SLOVAKIA’S business leaders were feeling slightly better about the economy in June after growing pessimism during the previous three months. Beginning in February 2009, the index of economic sentiment which reflects the expectations of all the players in the business environment, had hit historical lows recalling the bleakest times in 1997.
While market watchers confirm that the economic sentiment indicator recorded an uptick in June they are hesitant to call it a trend.
And even if it makes the light at the end of the tunnel seem a little closer, they add that there is definitely a long way to go until hard data prove that those rays of light seen by business people are a real sign of hope.
The indicator of economic sentiment improved in June by 1.3 point when it moved from 66.3 to 67.6 month-on-month, as measured by the Slovak Statistics Office. However, when compared to the same period last year, the sentiment indicator is still 29.3 points lower and remains 32.8 points below its long-term average, the office said.
The economic sentiment index is prepared by adding confidence indicators from industry (40 percent), services (30 percent), consumers (20 percent), the construction sector (5 percent) and retail (5 percent). The base year is 2005, when the index was set at 100 points.
The mood among key players in Slovakia’s economy has not maintained its nine-month declining trend but on the contrary, it has recorded some improvement, said an analyst with Poštová Banka, Eva Sárazová.
Bolder confidence in the industrial and services sectors, as well as much better consumer confidence has slightly pumped up the overall sentiment indicator, the statistics authority said.
“The more optimistic mood in Slovakia has to a certain degree been influenced by the better condition of the indicators of trust in the eurozone,” Sárazová told The Slovak Spectator. “The more positively tuned news is making the light at the end of the tunnel brighter and more visible. However, at this point it is preliminary to talk about a definite turn.”
Silvia Čechovičová, an analyst with ČSOB Bank, agrees but suggests that indicators of sentiment should neither be underestimated nor overestimated.
“So far, indicators of sentiments have been dropping, which is why it is hard to tell whether a shift in the trend can be expected now; it is really hard to tell from one single number,”
Čechovičová said, adding that the market will have to wait for further concrete numbers which might show whether there is a real shift in the mood of the business community or whether the June number was a one-off fluke.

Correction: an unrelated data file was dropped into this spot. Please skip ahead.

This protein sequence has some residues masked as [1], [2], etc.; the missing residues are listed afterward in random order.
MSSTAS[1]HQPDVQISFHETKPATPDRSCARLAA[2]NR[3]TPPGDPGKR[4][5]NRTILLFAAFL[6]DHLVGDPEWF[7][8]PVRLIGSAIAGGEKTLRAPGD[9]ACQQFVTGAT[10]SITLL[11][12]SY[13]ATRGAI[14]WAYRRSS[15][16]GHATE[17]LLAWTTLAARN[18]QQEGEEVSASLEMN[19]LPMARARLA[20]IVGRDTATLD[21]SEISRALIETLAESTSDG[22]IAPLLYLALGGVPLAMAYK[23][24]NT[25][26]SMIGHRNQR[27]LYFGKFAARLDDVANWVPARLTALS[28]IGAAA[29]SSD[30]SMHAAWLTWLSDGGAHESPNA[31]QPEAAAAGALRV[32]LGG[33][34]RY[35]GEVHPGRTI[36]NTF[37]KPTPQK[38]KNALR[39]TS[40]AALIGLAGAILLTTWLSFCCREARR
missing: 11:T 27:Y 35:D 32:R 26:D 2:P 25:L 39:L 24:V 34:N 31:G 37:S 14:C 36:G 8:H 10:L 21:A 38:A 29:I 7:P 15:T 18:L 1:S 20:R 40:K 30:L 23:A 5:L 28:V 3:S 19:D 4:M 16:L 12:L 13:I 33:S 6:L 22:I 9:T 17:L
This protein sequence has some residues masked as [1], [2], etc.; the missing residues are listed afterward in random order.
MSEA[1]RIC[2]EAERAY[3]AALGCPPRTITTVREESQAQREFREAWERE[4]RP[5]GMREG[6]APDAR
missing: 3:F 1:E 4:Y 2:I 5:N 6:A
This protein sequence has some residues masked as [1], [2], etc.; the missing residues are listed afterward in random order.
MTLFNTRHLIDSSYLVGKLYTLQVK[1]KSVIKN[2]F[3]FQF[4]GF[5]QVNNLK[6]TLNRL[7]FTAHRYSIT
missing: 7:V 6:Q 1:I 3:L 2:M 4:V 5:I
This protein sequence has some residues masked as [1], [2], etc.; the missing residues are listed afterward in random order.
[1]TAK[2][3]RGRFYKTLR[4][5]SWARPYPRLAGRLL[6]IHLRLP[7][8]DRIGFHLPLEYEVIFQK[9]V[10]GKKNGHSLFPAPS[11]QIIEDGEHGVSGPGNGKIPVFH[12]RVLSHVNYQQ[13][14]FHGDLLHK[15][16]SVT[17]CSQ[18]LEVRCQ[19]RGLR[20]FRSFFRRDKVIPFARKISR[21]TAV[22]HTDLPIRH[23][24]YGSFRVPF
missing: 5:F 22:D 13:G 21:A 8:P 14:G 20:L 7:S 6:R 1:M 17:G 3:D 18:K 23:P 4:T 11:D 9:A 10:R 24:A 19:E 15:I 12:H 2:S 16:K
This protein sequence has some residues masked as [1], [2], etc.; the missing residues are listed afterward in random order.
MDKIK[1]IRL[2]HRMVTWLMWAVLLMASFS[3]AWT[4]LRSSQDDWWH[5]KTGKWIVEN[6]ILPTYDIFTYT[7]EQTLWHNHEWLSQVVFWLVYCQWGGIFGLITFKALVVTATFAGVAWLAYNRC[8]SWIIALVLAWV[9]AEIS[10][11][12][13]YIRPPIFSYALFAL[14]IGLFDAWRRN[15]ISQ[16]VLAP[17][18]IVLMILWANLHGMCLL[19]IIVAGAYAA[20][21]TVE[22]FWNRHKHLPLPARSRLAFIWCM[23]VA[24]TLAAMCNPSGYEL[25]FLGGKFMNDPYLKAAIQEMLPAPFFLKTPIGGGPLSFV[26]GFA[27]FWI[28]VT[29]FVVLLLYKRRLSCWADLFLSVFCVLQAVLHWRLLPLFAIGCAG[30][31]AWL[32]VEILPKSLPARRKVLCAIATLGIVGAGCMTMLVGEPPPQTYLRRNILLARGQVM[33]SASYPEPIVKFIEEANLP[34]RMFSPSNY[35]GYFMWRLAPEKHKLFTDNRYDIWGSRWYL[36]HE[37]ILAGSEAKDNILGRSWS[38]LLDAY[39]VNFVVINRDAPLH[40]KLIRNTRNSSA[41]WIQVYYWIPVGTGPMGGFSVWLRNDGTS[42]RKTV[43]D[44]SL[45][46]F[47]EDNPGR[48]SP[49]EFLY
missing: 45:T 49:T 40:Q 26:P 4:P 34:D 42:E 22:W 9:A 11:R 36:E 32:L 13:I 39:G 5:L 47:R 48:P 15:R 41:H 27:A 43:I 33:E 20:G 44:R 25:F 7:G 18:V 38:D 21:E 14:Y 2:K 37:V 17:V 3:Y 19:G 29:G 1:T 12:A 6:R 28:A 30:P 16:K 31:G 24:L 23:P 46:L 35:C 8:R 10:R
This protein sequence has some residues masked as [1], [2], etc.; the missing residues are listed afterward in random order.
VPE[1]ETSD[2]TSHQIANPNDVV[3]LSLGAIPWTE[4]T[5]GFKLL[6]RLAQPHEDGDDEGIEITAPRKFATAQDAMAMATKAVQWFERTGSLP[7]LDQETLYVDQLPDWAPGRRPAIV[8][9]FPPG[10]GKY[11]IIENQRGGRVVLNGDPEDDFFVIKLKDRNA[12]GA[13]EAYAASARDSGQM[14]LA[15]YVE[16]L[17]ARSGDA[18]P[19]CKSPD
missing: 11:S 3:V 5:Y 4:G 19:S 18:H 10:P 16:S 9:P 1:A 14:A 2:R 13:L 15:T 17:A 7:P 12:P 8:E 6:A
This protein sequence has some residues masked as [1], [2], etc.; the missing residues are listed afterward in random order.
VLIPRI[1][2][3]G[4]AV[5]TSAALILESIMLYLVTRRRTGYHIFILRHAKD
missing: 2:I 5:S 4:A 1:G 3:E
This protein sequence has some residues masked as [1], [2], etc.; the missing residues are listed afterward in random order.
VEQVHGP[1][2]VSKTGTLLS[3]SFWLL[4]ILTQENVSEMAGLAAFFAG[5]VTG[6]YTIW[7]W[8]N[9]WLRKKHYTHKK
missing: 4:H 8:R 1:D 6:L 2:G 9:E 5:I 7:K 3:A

According to Čechovičová, the sentiment indicators are so-called soft indicators which must be confirmed by hard numbers about the economy – be they improved results for industrial production, business incomes or GDP itself.
Month-on-month there was an improvement but in terms of a year-on-year view there was still a dip, she said.
“It is strange, because unemployment is still growing and the economy is not yet sending news which would indicate that we already have the worst developments behind us,” said Čechovičová.
Senior analyst with Slovenská Sporiteľňa, Mária Valachyová, also confirmed that the index remains well below its long-term average.
According to Valachyová, the better mood in industry can be attributed to expectations of better production over the next three months even while recent production and foreign demand have been dropping.
“It is possible that firms are in negotiations with buyers and they see a change in the sentiment of their clients,” Valachyová told The Slovak Spectator. “In the main export partner – Germany – business confidence has been improving for several months, though the real data still have not confirmed revival.”
Čechovičová spoke in the same vein.
“It might be that some industrial companies started sensing higher orders, for example from the effect of the car-scrapping bonus, and are gearing up production which might subsequently be reflected within the circle of their suppliers,” Čechovičová said, adding that Germany is Slovakia’s largest trade partner.
The better indicators of economic sentiment in Germany, though they are reflected in Slovakia’s economy after a delay, could be a significant factor, Čechovičová said.
Valachyová added that more positive numbers are coming out from the United States and Asia which means a gradual recovery of the overall global economy and this should, after a certain time, be reflected in Europe and also in Slovakia.
6. Jul 2009 at 0:00 | Beata Balogová